Exercising Community

Temple Emunah “Minutemenschen”riders celebrate the completion of their Hazon/Arava ride in Israel.

By Linna Ettinger

How many of us swelled with pride watching Aly Raisman win the Olympic Gold Medal for gymnastics, or shared the video of New England Patriots player Julian Edelman’s visit to Israel? Physical education has not garnered the respect that it should in the traditional Jewish world, to the point that if a famous professional athlete is Jewish, we Jews get all excited and say things like, “You know, she’s Jewish,” as though it is an anomaly. But the truth is that the value of guarding our body and soul, or shmirat ha guf v’hanefesh from Deuteronomy (4:9), has long been lauded in the Jewish tradition. Several thinkers have expounded upon this verse, including Moses Maimonides, twelfth century physician and Jewish philosopher, who learned much about medicine from the writings of second century Greek physician Galen of Pergamon. Maimonides wrote a chapter in his Mishneh Torah about health, explaining the importance of maintaining good hygiene and physical health of the body in order to ensure the ability of a person to worship God. For Maimonides, perfection of the body was intertwined with the perfection of the soul; and perfection of the body and soul is integral to the perfection of the community.

In the spirit of Maimonides, physical education is an integral component of life at Temple Emunah in Lexington Massachusetts, going much beyond biblical text and lip service. In addition to striving to achieve physical fitness to better enable ourselves to worship God, our physical education programs provide a variety of entry points into our community. Temple Emunah is blessed with Rabbi David Lerner, who has taken physical fitness to a new level by running in and completing the Boston Marathon – a crowning achievement for anybody, and a great example for members of the Jewish community. Also an avid cycler, Rabbi Lerner is an inspiration for Emunah members, modeling the importance of physical fitness as it relates to our ability to be mindful, fully present, intellectual Jews.

Invigorating fitness programs run continuously throughout the year including regular opportunities such as:

  • “Running with the Rabbi” – a fun early morning Shabbat run around the neighborhood prior to Shabbat morning services.
  • “MMRWTR “- Monday Morning (bike) Ride With The Rabbi. On other weekday mornings, riders can participate on the “Morning Ride,” weekday morning bicycle rides with a congregant who is a bicycling enthusiast. Some bicyclists participate on the Hazon/Arava Institute Israel Ride in the fall.
  • “Emunah Walks” – A fitness walk three mornings a week for about an hour, outdoors weather permitting, or indoors in the nearby mall during inclement weather.
  • “Vinyasa Yoga” – with a certified instructor, meeting weekly. On some Shabbat mornings, yoga enthusiasts can participate in “Yoga with a Jewish Twist” as an alternative way to prepare for the Torah Service.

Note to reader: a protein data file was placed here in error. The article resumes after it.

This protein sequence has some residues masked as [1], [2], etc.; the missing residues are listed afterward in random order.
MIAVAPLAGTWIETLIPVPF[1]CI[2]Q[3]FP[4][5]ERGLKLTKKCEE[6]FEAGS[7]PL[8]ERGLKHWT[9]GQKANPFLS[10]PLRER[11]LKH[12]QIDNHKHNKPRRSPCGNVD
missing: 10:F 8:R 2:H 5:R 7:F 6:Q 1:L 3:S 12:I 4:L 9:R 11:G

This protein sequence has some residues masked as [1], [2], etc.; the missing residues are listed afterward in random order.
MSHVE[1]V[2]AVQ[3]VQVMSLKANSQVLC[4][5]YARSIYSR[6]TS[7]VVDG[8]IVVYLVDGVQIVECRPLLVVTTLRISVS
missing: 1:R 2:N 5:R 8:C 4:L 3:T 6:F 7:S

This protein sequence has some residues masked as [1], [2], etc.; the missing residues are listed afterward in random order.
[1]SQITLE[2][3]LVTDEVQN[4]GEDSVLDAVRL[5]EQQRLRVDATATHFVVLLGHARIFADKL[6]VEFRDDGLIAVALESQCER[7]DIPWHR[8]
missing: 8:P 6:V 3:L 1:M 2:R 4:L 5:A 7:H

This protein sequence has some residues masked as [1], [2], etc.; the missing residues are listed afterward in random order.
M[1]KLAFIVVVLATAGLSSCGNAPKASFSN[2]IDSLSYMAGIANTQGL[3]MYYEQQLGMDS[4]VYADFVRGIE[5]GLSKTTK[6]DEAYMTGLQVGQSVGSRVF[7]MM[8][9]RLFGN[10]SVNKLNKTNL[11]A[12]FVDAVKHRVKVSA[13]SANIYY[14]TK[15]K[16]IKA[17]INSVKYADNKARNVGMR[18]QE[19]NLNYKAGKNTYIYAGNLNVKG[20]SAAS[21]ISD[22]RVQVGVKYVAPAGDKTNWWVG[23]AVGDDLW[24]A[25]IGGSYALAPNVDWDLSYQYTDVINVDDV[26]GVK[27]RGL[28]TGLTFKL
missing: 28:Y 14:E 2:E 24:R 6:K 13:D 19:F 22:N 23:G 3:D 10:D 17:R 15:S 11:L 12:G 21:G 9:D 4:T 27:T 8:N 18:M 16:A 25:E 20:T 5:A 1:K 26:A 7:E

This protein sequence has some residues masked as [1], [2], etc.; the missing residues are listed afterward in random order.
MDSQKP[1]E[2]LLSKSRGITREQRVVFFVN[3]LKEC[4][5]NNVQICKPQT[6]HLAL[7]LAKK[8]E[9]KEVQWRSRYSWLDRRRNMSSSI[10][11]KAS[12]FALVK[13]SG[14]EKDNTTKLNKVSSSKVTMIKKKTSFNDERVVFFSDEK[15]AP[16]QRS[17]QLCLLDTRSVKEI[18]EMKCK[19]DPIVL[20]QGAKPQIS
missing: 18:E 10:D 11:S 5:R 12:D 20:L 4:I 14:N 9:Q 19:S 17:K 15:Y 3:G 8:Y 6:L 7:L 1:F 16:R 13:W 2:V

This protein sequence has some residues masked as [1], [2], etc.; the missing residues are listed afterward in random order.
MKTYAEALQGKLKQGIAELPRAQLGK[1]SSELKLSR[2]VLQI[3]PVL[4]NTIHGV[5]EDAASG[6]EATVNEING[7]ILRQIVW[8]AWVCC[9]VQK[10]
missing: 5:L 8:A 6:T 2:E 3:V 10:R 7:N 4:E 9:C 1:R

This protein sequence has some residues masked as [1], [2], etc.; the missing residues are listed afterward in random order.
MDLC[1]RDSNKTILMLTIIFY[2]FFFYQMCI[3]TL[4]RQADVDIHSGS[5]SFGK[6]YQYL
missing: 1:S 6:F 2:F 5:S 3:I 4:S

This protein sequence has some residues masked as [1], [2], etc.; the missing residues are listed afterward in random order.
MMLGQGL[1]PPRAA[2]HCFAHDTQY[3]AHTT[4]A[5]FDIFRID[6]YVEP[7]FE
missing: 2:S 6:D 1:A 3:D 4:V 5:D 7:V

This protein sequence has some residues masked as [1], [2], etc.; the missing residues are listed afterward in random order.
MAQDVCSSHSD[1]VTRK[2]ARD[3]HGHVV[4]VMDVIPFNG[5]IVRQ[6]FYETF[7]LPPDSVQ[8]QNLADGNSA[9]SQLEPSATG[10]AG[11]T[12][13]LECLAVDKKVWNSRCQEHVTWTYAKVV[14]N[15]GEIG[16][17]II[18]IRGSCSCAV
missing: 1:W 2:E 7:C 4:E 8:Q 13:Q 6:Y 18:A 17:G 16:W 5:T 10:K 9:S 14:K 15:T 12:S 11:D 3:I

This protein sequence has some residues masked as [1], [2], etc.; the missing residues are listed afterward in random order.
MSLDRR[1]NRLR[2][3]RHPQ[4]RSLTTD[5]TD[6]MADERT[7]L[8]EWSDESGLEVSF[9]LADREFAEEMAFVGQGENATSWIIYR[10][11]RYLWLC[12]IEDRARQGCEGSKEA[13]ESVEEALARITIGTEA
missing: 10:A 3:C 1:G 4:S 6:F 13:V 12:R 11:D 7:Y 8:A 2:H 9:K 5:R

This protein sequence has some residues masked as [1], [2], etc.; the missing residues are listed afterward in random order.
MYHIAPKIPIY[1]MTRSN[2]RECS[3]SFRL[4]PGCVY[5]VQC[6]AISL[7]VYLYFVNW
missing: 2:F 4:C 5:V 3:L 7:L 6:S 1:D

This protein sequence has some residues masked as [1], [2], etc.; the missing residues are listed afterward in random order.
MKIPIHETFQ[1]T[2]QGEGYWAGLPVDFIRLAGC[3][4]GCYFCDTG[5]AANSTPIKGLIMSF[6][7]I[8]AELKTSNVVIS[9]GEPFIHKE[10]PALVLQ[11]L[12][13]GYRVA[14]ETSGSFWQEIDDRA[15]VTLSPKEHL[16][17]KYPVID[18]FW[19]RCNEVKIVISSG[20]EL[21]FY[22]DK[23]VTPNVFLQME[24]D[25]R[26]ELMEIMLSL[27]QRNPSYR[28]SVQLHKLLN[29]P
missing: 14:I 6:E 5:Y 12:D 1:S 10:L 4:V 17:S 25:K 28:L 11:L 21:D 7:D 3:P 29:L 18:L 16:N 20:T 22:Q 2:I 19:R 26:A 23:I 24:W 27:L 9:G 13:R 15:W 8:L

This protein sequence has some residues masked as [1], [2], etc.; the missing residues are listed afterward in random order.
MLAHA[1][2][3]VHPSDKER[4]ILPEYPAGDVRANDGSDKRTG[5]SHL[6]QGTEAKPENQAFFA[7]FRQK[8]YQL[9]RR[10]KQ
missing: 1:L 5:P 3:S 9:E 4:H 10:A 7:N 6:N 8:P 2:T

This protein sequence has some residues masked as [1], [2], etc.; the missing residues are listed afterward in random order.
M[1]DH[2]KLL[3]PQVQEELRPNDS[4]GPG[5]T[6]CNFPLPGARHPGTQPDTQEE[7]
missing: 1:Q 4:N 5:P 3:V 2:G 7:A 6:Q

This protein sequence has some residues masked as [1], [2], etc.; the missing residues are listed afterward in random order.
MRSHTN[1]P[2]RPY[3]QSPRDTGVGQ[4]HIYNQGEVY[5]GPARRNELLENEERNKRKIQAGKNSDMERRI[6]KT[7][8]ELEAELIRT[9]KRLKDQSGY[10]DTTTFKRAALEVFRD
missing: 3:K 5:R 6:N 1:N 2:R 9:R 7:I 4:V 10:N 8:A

• “Israeli Dance” – with an instructor, meeting weekly.
  • “Zumba” – with a certified instructor, meeting weekly.
  • “Men’s Shul Softball League” – a seasonal time for men to play ball against other shuls in the neighboring towns.
  • Basketball – on Shabbat afternoons at Rabbi Lerner’s house; as part of the annual Steven Teitelbaum Memorial Basketball Tournament; and Midnight Basketball for Teens as part of Emunah’s Teen-Track at our Tikkun Leyl Shavuot.

To augment physical education, Temple Emunah recently launched Emunat HaLev, a meditation institute, providing opportunities for guided meditation to devote attention to our souls throughout the year. Emunat haLev founders Barbara Neustadt and Rabbi Lerner have attended retreats offered by the Institute for Jewish Spirituality, where they have learned how to lead meditation. Barbara, Rabbi Lerner, Moreh Ruhaniyut (Spirituality Teacher) Beni Summers and lay leaders who are also experienced meditators take turns leading meditation as well. Meditation themes including the joys, difficulties and insights of meditation practice and ways to bring mindfulness alive in relationships, work and daily life. Emunat HaLev programs are:

  • “Minhah Meditation Group” – a guided meditation meeting monthly on a weekday evening prior to Minhah services.
  • “Mindful Meditation” – weekly guided meditation on a weekday morning after morning minyan (but not immediately following morning minyan).
  • “Shabbat Morning Meditation” – held a few times a year in parallel to Shabbat morning services prior to the Torah service, in a separate room, as an alternative way to prepare for the communal Torah Service.
  • “Shabbat Afternoon Meditation” – provided a few times a year in conjunction with Minhah/Ma’ariv services, usually in the wintertime.

Temple Emunah’s combined offerings of physical education programs and meditation programs are an example of how synagogues can exercise the value of shmirat ha guf v’hanefesh while maintaining relevance and happily meeting the physical and spiritual needs of today’s congregants. Temple Emunah is an exercising community, and the result is a joyful, more cohesive and healthy community. Temple Emunah’s model of exercising community is worth emulation by other religious communities as well.

For tips on how to create an exercising community, contact Linna Ettinger, co-chair of Temple Emunah’s Adult Education Committee. She and her co-chair, Terri Swartz Russell, can be reached at adulted@templeemunah.org. More information on Temple Emunah, a Conservative synagogue in Lexington, Massachusetts, can be found at www.templeemunah.org. Linna is also Assistant Director of the Early Childhood Institute of the Shoolman Graduate School of Jewish Education at Hebrew College, and a group leader for the Community Leadership Program of the Shalom Hartman Institute in Jerusalem.